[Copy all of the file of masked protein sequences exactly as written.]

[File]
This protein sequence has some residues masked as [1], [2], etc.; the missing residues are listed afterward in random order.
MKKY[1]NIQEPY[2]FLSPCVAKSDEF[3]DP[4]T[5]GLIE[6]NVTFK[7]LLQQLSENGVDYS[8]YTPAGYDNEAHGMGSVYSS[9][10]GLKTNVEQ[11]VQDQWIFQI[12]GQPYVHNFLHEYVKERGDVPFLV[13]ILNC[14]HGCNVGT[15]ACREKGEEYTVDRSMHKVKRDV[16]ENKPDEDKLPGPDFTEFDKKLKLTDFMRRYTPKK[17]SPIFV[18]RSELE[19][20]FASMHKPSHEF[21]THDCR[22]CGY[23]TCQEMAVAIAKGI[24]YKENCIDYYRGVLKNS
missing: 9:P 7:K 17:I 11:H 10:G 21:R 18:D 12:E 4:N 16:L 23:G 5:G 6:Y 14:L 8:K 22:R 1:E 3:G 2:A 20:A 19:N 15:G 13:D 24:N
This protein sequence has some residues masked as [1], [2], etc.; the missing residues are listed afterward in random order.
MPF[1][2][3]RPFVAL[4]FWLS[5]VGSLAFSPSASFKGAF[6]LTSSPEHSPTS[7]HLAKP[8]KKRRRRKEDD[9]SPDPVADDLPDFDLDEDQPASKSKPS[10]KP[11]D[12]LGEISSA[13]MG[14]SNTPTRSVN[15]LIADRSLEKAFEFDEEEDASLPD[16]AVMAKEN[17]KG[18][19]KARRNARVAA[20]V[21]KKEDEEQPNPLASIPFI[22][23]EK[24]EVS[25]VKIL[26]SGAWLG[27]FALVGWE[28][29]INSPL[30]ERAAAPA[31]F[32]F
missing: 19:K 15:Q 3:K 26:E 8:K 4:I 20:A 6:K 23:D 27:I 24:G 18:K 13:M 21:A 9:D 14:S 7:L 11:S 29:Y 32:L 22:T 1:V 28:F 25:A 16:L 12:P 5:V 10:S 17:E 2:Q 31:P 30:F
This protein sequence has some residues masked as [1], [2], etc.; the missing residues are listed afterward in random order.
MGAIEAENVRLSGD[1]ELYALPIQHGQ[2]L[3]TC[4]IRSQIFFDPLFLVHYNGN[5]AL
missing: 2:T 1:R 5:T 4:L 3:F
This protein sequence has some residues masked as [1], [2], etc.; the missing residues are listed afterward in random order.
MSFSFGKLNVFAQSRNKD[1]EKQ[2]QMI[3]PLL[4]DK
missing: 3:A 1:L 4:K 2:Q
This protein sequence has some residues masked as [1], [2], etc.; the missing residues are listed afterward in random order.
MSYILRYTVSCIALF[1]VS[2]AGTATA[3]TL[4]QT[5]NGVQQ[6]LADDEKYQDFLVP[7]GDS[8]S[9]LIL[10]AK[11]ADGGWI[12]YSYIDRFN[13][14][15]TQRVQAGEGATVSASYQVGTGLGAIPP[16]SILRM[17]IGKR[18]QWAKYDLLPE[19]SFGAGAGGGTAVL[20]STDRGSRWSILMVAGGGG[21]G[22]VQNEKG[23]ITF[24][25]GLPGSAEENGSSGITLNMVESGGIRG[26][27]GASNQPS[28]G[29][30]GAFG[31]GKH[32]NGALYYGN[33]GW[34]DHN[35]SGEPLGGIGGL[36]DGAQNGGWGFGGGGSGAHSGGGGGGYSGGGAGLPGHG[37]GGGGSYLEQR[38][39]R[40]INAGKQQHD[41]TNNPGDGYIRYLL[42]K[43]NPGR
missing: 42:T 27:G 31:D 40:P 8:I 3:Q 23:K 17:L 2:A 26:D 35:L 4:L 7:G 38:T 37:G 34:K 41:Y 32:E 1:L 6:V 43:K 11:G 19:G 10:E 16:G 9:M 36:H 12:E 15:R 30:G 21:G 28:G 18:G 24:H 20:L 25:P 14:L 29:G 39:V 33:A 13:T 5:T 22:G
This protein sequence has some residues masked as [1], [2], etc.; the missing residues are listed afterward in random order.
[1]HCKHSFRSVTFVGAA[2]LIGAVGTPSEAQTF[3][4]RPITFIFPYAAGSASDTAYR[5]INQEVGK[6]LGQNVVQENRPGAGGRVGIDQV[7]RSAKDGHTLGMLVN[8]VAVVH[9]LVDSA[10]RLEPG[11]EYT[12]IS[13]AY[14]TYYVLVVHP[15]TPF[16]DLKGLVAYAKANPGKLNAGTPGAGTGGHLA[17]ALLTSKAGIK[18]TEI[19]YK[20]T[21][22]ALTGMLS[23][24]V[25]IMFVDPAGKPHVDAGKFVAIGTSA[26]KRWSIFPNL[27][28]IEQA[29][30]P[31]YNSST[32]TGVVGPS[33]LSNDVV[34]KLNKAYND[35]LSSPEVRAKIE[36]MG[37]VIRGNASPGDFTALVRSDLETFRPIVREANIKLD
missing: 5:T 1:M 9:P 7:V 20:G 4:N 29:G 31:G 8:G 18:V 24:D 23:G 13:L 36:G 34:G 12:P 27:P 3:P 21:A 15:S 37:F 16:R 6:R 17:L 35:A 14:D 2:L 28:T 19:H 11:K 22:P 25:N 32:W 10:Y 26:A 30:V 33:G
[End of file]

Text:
This protein sequence has some residues masked as [1], [2], etc.; the missing residues are listed afterward in random order.
MKKY[1]NIQEPY[2]FLSPCVAKSDEF[3]DP[4]T[5]GLIE[6]NVTFK[7]LLQQLSENGVDYS[8]YTPAGYDNEAHGMGSVYSS[9][10]GLKTNVEQ[11]VQDQWIFQI[12]GQPYVHNFLHEYVKERGDVPFLV[13]ILNC[14]HGCNVGT[15]ACREKGEEYTVDRSMHKVKRDV[16]ENKPDEDKLPGPDFTEFDKKLKLTDFMRRYTPKK[17]SPIFV[18]RSELE[19][20]FASMHKPSHEF[21]THDCR[22]CGY[23]TCQEMAVAIAKGI[24]YKENCIDYYRGVLKNS
missing: 9:P 7:K 17:I 11:H 10:G 21:R 18:D 12:E 4:N 16:L 23:G 5:G 6:Y 14:L 8:K 22:R 1:E 3:G 2:A 20:A 19:N 15:G 13:D 24:N
This protein sequence has some residues masked as [1], [2], etc.; the missing residues are listed afterward in random order.
MPF[1][2][3]RPFVAL[4]FWLS[5]VGSLAFSPSASFKGAF[6]LTSSPEHSPTS[7]HLAKP[8]KKRRRRKEDD[9]SPDPVADDLPDFDLDEDQPASKSKPS[10]KP[11]D[12]LGEISSA[13]MG[14]SNTPTRSVN[15]LIADRSLEKAFEFDEEEDASLPD[16]AVMAKEN[17]KG[18][19]KARRNARVAA[20]V[21]KKEDEEQPNPLASIPFI[22][23]EK[24]EVS[25]VKIL[26]SGAWLG[27]FALVGWE[28][29]INSPL[30]ERAAAPA[31]F[32]F
missing: 19:K 15:Q 3:K 26:E 8:K 4:I 20:A 6:K 23:D 27:I 24:G 18:K 13:M 21:A 9:D 14:S 7:L 11:S 29:Y 32:L 22:T 1:V 28:F 25:A 16:L 12:P 5:V 10:S 17:E 2:Q 31:P 30:F
This protein sequence has some residues masked as [1], [2], etc.; the missing residues are listed afterward in random order.
MGAIEAENVRLSGD[1]ELYALPIQHGQ[2]L[3]TC[4]IRSQIFFDPLFLVHYNGN[5]AL
missing: 2:T 1:R 5:T 4:L 3:F
This protein sequence has some residues masked as [1], [2], etc.; the missing residues are listed afterward in random order.
MSFSFGKLNVFAQSRNKD[1]EKQ[2]QMI[3]PLL[4]DK
missing: 3:A 1:L 4:K 2:Q
This protein sequence has some residues masked as [1], [2], etc.; the missing residues are listed afterward in random order.
MSYILRYTVSCIALF[1]VS[2]AGTATA[3]TL[4]QT[5]NGVQQ[6]LADDEKYQDFLVP[7]GDS[8]S[9]LIL[10]AK[11]ADGGWI[12]YSYIDRFN[13][14][15]TQRVQAGEGATVSASYQVGTGLGAIPP[16]SILRM[17]IGKR[18]QWAKYDLLPE[19]SFGAGAGGGTAVL[20]STDRGSRWSILMVAGGGG[21]G[22]VQNEKG[23]ITF[24][25]GLPGSAEENGSSGITLNMVESGGIRG[26][27]GASNQPS[28]G[29][30]GAFG[31]GKH[32]NGALYYGN[33]GW[34]DHN[35]SGEPLGGIGGL[36]DGAQNGGWGFGGGGSGAHSGGGGGGYSGGGAGLPGHG[37]GGGGSYLEQR[38][39]R[40]INAGKQQHD[41]TNNPGDGYIRYLL[42]K[43]NPGR
missing: 42:T 27:G 31:D 40:P 8:I 3:Q 23:K 17:L 2:A 26:D 35:L 4:L 7:G 38:T 37:G 34:K 41:Y 32:E 1:L 6:V 43:K 11:G 19:G 10:E 16:G 9:M 36:H 12:E 15:R 30:G 21:G 28:G 18:G 24:H 20:L 25:P 14:L 29:G 39:V 33:A 13:T 5:T 22:G
This protein sequence has some residues masked as [1], [2], etc.; the missing residues are listed afterward in random order.
[1]HCKHSFRSVTFVGAA[2]LIGAVGTPSEAQTF[3][4]RPITFIFPYAAGSASDTAYR[5]INQEVGK[6]LGQNVVQENRPGAGGRVGIDQV[7]RSAKDGHTLGMLVN[8]VAVVH[9]LVDSA[10]RLEPG[11]EYT[12]IS[13]AY[14]TYYVLVVHP[15]TPF[16]DLKGLVAYAKANPGKLNAGTPGAGTGGHLA[17]ALLTSKAGIK[18]TEI[19]YK[20]T[21][22]ALTGMLS[23][24]V[25]IMFVDPAGKPHVDAGKFVAIGTSA[26]KRWSIFPNL[27][28]IEQA[29][30]P[31]YNSST[32]TGVVGPS[33]LSNDVV[34]KLNKAYND[35]LSSPEVRAKIE[36]MG[37]VIRGNASPGDFTALVRSDLETFRPIVREANIKLD
missing: 5:T 1:M 9:P 7:V 20:G 4:N 29:G 31:G 8:G 18:V 24:D 23:G 13:L 36:G 34:G 12:P 27:P 3:P 21:A 15:S 37:F 16:R 6:R 17:L 35:A 14:D 2:L 28:T 19:H 11:K 22:P 25:N 32:W 10:Y 26:A 30:V 33:G